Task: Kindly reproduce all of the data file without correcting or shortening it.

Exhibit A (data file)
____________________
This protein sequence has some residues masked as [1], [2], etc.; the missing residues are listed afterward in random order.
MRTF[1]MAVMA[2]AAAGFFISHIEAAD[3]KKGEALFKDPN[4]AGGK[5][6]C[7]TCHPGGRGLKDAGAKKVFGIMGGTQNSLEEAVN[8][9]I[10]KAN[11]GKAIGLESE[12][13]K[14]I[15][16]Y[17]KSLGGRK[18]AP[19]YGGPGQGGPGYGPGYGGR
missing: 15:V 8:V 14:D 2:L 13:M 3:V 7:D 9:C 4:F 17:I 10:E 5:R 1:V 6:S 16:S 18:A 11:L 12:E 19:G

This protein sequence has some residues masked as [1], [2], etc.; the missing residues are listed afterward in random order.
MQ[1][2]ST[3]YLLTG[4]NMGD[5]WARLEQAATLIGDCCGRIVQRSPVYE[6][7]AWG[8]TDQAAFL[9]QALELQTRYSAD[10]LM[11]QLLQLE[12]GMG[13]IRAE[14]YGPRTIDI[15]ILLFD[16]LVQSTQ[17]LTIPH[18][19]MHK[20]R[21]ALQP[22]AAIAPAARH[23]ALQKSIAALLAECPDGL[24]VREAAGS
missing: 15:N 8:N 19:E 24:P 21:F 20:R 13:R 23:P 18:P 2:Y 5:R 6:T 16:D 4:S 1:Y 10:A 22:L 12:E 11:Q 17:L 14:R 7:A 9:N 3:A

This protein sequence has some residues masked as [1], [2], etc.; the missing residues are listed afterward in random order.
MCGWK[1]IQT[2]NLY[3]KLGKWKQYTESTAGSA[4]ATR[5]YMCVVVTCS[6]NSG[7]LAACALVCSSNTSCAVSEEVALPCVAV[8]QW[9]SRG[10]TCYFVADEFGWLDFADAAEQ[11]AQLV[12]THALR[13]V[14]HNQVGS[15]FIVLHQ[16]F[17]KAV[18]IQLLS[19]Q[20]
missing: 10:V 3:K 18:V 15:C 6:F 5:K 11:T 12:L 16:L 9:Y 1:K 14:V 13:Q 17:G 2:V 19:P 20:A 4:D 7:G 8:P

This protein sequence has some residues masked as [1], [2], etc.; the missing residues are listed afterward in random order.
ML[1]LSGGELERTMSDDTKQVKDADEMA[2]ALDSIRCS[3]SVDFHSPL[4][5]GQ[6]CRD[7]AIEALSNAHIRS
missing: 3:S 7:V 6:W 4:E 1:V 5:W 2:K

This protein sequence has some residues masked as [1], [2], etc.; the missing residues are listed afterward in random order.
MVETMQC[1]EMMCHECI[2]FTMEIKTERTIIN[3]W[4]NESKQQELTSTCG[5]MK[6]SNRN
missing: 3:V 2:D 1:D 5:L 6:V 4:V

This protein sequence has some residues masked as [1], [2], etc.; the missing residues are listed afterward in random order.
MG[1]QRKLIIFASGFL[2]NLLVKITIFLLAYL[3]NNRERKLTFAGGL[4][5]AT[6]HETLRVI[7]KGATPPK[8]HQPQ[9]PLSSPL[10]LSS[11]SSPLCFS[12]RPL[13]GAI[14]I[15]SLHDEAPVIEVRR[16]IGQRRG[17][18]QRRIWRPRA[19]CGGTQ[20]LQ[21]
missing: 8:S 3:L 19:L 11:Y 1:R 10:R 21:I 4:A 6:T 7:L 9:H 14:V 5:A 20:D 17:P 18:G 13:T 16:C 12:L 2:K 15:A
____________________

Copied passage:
This protein sequence has some residues masked as [1], [2], etc.; the missing residues are listed afterward in random order.
MRTF[1]MAVMA[2]AAAGFFISHIEAAD[3]KKGEALFKDPN[4]AGGK[5][6]C[7]TCHPGGRGLKDAGAKKVFGIMGGTQNSLEEAVN[8][9]I[10]KAN[11]GKAIGLESE[12][13]K[14]I[15][16]Y[17]KSLGGRK[18]AP[19]YGGPGQGGPGYGPGYGGR
missing: 15:V 8:V 14:D 2:L 13:M 3:V 7:D 9:C 4:F 17:I 10:E 5:R 1:V 6:S 16:S 18:A 11:L 12:E 19:G

This protein sequence has some residues masked as [1], [2], etc.; the missing residues are listed afterward in random order.
MQ[1][2]ST[3]YLLTG[4]NMGD[5]WARLEQAATLIGDCCGRIVQRSPVYE[6][7]AWG[8]TDQAAFL[9]QALELQTRYSAD[10]LM[11]QLLQLE[12]GMG[13]IRAE[14]YGPRTIDI[15]ILLFD[16]LVQSTQ[17]LTIPH[18][19]MHK[20]R[21]ALQP[22]AAIAPAARH[23]ALQKSIAALLAECPDGL[24]VREAAGS
missing: 15:N 8:N 19:E 24:P 21:F 20:R 13:R 23:P 18:P 2:Y 5:R 6:T 16:D 4:S 1:Y 10:A 22:L 12:E 11:Q 17:L 14:R 7:A 9:N 3:A

This protein sequence has some residues masked as [1], [2], etc.; the missing residues are listed afterward in random order.
MCGWK[1]IQT[2]NLY[3]KLGKWKQYTESTAGSA[4]ATR[5]YMCVVVTCS[6]NSG[7]LAACALVCSSNTSCAVSEEVALPCVAV[8]QW[9]SRG[10]TCYFVADEFGWLDFADAAEQ[11]AQLV[12]THALR[13]V[14]HNQVGS[15]FIVLHQ[16]F[17]KAV[18]IQLLS[19]Q[20]
missing: 10:V 3:K 18:V 15:C 6:F 5:K 11:T 12:L 16:L 9:Y 1:K 14:V 13:Q 17:G 2:V 19:P 20:A 4:D 7:G 8:P

This protein sequence has some residues masked as [1], [2], etc.; the missing residues are listed afterward in random order.
ML[1]LSGGELERTMSDDTKQVKDADEMA[2]ALDSIRCS[3]SVDFHSPL[4][5]GQ[6]CRD[7]AIEALSNAHIRS
missing: 3:S 7:V 6:W 4:E 1:V 5:W 2:K

This protein sequence has some residues masked as [1], [2], etc.; the missing residues are listed afterward in random order.
MVETMQC[1]EMMCHECI[2]FTMEIKTERTIIN[3]W[4]NESKQQELTSTCG[5]MK[6]SNRN
missing: 3:V 2:D 1:D 5:L 6:V 4:V

This protein sequence has some residues masked as [1], [2], etc.; the missing residues are listed afterward in random order.
MG[1]QRKLIIFASGFL[2]NLLVKITIFLLAYL[3]NNRERKLTFAGGL[4][5]AT[6]HETLRVI[7]KGATPPK[8]HQPQ[9]PLSSPL[10]LSS[11]SSPLCFS[12]RPL[13]GAI[14]I[15]SLHDEAPVIEVRR[16]IGQRRG[17][18]QRRIWRPRA[19]CGGTQ[20]LQ[21]
missing: 8:S 3:L 19:L 11:Y 1:R 10:R 21:I 4:A 6:T 7:L 9:H 14:V 5:A 20:D 17:P 18:G 13:T 16:C 12:L 2:K 15:A